Dec 232016
 
Cambodia: CHILDREN OF THE DUMP via Cambodia: CHILDREN OF THE DUMP – YouTube. Uploaded on Jul 18, 2008 In countries around the world, hundreds of thousands of poor people face daily hazards to earn meager livings by scavenging for recyclable goods. In Cambodia, hundreds of scavenger families find their lives changing – they will lose their homes and livelihoods when the government closes the dump where they work. Rory Byrne has this report from Phnom Penh. Officially, it is the Steung Meanchey landfill site, but those who live here call it Smokey Mountain. Steung Meanchey dump is a seven-hectare mountain of smoking garbage on the outskirts of the Cambodian capital Phnom Penh. Here some 2,000 workers, including about 600 children, sift through 700 tons of garbage a day. In developing countries in Africa, Asia, and Latin America, garbage scavengers are among the poorest workers. In Cambodia, they typically earn about one dollar a day. Ten-year-old Ya has been recycling bottles and cans at the dump for three years. He says the situation here is terrible. He has to get up very early to work and finishes late in the evening. Ya says his life is very difficult. Collecting garbage brings him less than $1 a day which is not nearly enough to cover his expenses. Most of the scavengers live in wooden shacks around the dump. There is no access to clean water or sanitation and epidemics are commonplace. The risks here are high. Sharp-edged metals and broken glass leave nasty wounds. And garbage scavengers suffer high rates of serious diseases, such as hepatitis, tuberculosis and even AIDS. A number of scavengers have been killed or seriously injured when they were run over by garbage trucks. She says it is very dangerous to work here – people can step on metal shards or nails for example or get hit and crushed by the dump trucks. She says she has injured herself with many things, like old needles. Annette Jensen is the director of A New Day, a charity that provides free food, shelter and schooling to more than 100 children from Steung Meanchey dump. "To see the children miserable, dirty, sad looking at the garbage dump and then have them arrive with their little plastic bag with all their belongings and move into the center. And to see their excitement about taking a shower. To see their excitement about getting (more…)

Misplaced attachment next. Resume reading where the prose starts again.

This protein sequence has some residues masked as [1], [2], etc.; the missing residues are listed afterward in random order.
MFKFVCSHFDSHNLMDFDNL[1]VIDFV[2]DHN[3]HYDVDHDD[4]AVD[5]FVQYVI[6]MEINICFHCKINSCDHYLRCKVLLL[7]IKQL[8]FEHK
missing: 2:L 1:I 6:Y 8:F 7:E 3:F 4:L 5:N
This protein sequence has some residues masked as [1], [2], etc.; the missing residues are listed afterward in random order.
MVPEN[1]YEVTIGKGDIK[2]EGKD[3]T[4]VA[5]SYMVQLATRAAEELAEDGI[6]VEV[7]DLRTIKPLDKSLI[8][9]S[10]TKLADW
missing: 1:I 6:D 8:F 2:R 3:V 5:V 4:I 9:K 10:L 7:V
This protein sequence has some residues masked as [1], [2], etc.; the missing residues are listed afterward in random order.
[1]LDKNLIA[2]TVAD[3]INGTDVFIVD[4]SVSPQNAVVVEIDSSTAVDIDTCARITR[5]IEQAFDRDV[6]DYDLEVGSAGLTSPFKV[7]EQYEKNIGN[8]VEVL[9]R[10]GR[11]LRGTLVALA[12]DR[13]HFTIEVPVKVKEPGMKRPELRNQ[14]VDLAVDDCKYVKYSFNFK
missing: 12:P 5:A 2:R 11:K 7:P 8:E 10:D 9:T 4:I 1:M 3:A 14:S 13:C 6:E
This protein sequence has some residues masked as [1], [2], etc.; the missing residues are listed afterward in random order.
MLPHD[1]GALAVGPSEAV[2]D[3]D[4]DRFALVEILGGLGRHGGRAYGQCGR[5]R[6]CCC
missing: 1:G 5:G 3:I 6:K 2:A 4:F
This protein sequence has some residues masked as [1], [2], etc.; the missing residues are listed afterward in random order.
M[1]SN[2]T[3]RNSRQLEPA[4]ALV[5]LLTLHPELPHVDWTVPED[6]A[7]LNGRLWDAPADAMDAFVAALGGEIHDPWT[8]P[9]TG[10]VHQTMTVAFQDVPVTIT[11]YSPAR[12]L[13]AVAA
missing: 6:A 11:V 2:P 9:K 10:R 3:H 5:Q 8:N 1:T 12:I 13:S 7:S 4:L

Dec 202016